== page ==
27. When I need comfort I really love funny memoirs like anything by David Sedaris, literally laugh out loud embarrass yourself. And recently I love Augusten Burroughs though his humor is even darker than Sedaris. For fiction I head back to reread Anne Rice and Harry Potter because each marathon read brings something different.

  28. I second the nominations of all things by Kurt Vonnegut (especially Timequake) and Winnie the Pooh, which is even better when it’s ready aloud. Still no free time to read, yet, but I will be ordering books for the future from Nowhere later today!

  29. Candide by Voltaire is hilarious. Yeah, I know you don’t believe me. No one ever does. But is is true. You can even watch the play on YouTube if you dont believe me. Starring Kirsten Chenoweth and the magnificent Patti Lupone.

  30. Right now it has to be What Is Not Yours Is Not Yours by Helen Oyeyemi. Every story in this book is perfectly strange and just enough details are left out to keep it mysterious enough that you find out more the more you re-read. Can’t go wrong with sentient puppets, murderous roses, and a step-by-step method to hallucinate the son you never had.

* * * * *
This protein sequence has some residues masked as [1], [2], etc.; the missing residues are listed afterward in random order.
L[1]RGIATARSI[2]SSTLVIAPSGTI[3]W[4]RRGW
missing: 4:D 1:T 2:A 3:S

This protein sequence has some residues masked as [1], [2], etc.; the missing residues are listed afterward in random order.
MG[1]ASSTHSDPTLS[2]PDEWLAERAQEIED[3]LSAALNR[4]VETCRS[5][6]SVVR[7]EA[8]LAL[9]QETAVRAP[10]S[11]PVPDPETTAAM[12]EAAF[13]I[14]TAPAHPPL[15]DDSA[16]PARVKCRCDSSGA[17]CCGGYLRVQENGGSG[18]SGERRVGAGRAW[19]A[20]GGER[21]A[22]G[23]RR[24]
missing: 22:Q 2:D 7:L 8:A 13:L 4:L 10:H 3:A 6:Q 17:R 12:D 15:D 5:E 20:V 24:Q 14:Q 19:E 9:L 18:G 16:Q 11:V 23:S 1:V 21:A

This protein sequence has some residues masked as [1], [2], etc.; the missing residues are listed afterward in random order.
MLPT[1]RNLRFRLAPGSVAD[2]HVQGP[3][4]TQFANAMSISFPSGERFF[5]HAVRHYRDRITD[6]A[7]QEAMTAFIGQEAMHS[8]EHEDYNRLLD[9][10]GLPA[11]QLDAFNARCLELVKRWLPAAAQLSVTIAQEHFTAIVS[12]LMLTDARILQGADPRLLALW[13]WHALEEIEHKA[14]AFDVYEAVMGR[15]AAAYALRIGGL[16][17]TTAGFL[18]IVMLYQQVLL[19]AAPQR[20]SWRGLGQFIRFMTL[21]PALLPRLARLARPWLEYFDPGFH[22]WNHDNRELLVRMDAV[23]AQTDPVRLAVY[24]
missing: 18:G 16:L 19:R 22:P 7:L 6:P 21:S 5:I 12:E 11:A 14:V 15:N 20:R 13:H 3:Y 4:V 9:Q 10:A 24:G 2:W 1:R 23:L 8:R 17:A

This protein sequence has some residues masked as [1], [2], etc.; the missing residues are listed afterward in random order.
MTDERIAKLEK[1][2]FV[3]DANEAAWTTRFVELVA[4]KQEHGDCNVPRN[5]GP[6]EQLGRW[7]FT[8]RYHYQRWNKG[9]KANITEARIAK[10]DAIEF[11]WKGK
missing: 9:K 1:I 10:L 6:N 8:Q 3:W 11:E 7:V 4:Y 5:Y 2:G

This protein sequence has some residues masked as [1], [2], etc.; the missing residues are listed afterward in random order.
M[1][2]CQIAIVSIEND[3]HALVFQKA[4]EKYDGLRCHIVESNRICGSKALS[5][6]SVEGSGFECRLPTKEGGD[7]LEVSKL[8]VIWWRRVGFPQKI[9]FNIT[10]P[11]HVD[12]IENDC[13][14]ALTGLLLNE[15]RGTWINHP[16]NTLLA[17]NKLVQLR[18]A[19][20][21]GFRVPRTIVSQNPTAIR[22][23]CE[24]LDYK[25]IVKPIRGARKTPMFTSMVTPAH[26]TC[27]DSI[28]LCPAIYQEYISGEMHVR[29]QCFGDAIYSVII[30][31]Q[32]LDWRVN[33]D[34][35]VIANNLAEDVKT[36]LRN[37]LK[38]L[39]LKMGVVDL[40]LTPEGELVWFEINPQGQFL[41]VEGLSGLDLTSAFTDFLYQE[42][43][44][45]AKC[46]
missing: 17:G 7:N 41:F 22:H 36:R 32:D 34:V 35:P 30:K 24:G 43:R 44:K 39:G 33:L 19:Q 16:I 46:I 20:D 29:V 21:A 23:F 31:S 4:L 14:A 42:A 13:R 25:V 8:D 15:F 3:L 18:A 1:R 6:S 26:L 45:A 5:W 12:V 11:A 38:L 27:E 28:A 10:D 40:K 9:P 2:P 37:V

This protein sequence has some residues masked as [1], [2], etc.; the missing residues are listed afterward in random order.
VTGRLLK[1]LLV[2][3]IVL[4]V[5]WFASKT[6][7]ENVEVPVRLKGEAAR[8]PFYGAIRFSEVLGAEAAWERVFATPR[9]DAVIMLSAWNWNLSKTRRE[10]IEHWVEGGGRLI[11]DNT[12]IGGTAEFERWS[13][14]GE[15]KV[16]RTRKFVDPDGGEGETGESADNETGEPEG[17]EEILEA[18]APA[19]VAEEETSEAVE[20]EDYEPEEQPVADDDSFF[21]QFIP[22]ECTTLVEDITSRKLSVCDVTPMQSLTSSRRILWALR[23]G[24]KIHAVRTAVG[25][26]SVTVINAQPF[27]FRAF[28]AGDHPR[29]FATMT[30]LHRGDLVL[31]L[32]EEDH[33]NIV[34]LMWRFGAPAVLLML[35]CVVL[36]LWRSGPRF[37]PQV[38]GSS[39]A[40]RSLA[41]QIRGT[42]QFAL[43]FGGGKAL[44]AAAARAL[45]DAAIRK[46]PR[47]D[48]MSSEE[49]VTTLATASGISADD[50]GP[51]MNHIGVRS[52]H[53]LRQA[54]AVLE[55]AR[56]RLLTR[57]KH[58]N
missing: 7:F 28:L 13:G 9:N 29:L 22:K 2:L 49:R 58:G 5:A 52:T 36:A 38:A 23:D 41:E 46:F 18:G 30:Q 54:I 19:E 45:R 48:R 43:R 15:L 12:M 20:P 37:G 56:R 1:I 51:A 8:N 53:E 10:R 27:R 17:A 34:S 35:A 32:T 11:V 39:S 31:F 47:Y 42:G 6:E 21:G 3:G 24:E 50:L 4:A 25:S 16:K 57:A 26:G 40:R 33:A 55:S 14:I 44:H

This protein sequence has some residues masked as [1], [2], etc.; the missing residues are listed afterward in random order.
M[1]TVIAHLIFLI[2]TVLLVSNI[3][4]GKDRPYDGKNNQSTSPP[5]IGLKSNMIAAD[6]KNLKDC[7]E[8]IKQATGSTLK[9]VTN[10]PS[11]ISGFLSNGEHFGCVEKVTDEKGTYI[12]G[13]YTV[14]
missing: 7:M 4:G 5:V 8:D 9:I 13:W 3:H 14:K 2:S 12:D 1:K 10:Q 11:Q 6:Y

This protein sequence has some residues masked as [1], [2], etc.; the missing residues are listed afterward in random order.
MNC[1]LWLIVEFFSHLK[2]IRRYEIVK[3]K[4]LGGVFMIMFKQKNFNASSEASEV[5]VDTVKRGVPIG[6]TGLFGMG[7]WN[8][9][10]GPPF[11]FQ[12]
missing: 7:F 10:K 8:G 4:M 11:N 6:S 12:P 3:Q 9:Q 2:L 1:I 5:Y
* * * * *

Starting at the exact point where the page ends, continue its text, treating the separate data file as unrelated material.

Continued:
31. I just read the Ten Thousand Doors of January, and The Starless Sea, and for an introvert that has always imagined that books were magical things that could maybe come alive if I believe hard enough, they were both such a wonderful journey. For comfort, I tend to also turn to the Wheel of Time series again and again. It’s a really long series, but it’s the kind of book I want to live in and become an Aes Sedai.

  32. “The wind in the willows”. “The swallows and the amazons”. Or is it “the swallow and the Amazon”. Anywho, Ruth changed her name to Nancy because pirates are ruthless!

  33. So, does buying the ebook version through that site help you out too?

    (I don’t think so. I’ll check. ~ Jenny)

  34. Letters from new york by Helene Hanff. lovely. comforting. easy to read. lots of dogs.

    Im not ordering much online as im so worried about delivery staff and warehouse workers being exposed to the virus

  35. The Dark Tower series by Stephen King, anything by William Gibson or Neil Gaiman (especially Neverwhere), the Otherland series by Tad Williams, The Forest of Hands and Teeth series by Carrie Ryan, anything by Haruki Murakami, The Secret Book of Paradys by Tanith Lee. Lots.

  36. “Lamb” by Christopher Moore. Or honestly anything by him. He is hilarious.

  37. I an’t read paper books, only E-books so I can xlarge the print. How can I support Nowhere Shop without getting the books?

    (You can buy merchandise on our website. 🙂 And audiobooks from our website too if you listen to those. ~ Jenny)

  38. TJ Klune who is one of my favorite authors just released a book that we all need right now. It’s The House In The Cerulean Sea and it’s an amazing fantasy book and I cannot rave about it enough. I am ready to reread it again because it left me feeling so much hope and I fell in love with all the characters. Here is the excerpt: